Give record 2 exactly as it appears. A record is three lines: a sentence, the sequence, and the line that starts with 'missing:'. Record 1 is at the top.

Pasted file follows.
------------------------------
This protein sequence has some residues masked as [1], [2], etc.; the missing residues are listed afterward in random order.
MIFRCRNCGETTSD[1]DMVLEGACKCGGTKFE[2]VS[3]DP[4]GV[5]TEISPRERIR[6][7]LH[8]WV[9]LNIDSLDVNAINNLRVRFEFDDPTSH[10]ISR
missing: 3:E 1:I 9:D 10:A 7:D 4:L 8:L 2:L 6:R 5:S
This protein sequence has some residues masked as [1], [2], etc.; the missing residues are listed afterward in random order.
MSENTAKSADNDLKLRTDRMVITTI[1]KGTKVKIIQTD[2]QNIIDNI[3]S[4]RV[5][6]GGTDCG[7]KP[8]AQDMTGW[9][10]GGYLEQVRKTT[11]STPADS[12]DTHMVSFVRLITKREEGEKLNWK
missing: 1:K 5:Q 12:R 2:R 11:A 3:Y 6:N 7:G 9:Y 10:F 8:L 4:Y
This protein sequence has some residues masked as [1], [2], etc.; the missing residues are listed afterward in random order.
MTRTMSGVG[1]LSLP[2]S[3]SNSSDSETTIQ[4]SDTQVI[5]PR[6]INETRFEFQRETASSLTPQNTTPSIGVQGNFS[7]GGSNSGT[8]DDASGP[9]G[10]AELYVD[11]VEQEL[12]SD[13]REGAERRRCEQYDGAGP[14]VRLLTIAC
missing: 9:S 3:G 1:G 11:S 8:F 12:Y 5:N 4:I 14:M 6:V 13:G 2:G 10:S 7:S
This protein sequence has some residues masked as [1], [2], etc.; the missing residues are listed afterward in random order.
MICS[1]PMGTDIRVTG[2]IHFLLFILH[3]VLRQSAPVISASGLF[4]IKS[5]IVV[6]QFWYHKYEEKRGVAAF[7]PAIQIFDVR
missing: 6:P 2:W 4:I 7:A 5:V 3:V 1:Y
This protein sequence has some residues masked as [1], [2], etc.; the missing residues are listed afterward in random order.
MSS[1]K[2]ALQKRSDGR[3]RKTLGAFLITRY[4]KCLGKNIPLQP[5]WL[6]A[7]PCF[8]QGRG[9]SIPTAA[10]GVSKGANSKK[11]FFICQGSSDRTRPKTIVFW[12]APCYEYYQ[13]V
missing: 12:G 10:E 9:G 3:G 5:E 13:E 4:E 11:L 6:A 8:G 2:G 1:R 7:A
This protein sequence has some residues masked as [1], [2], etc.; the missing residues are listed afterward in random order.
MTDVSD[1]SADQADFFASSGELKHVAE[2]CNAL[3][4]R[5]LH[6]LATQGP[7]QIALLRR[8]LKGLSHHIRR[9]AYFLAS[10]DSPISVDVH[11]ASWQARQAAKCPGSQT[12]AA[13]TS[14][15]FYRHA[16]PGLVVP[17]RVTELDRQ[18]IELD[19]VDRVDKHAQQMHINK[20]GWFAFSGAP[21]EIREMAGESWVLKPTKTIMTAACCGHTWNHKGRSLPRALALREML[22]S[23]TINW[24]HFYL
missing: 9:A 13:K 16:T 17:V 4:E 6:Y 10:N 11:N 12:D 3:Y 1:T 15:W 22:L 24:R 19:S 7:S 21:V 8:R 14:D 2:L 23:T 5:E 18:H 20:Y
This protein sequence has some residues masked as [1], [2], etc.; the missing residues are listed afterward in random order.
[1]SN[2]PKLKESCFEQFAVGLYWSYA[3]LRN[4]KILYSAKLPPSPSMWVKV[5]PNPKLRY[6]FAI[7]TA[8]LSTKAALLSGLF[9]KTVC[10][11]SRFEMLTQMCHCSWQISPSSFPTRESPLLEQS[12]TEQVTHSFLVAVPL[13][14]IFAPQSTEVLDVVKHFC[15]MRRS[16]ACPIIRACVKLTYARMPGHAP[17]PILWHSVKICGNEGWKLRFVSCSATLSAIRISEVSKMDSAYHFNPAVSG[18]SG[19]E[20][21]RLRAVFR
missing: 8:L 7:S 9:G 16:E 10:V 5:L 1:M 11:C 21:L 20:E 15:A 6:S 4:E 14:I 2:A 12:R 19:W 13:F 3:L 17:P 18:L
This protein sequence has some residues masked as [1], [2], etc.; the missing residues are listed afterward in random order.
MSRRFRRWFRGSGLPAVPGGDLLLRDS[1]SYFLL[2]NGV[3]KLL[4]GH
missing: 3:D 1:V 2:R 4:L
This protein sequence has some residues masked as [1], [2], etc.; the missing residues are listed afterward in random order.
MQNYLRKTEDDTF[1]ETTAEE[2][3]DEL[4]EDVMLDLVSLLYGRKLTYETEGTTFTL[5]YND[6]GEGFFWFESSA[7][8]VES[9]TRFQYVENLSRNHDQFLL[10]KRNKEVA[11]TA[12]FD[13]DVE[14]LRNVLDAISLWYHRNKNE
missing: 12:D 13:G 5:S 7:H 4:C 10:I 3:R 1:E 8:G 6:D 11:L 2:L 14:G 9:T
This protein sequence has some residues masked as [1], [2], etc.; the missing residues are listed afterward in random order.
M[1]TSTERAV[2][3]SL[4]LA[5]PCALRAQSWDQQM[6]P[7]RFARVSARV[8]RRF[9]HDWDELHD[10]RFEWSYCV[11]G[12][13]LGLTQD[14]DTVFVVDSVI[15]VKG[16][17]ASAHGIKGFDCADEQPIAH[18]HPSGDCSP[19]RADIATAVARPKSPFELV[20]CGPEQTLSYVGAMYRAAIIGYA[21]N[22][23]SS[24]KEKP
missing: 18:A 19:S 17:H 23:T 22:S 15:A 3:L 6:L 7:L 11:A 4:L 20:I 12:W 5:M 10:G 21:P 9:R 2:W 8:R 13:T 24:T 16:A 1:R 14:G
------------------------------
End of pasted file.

This protein sequence has some residues masked as [1], [2], etc.; the missing residues are listed afterward in random order.
MSENTAKSADNDLKLRTDRMVITTI[1]KGTKVKIIQTD[2]QNIIDNI[3]S[4]RV[5][6]GGTDCG[7]KP[8]AQDMTGW[9][10]GGYLEQVRKTT[11]STPADS[12]DTHMVSFVRLITKREEGEKLNWK
missing: 1:K 5:Q 12:R 2:R 11:A 3:Y 6:N 7:G 9:Y 10:F 8:L 4:Y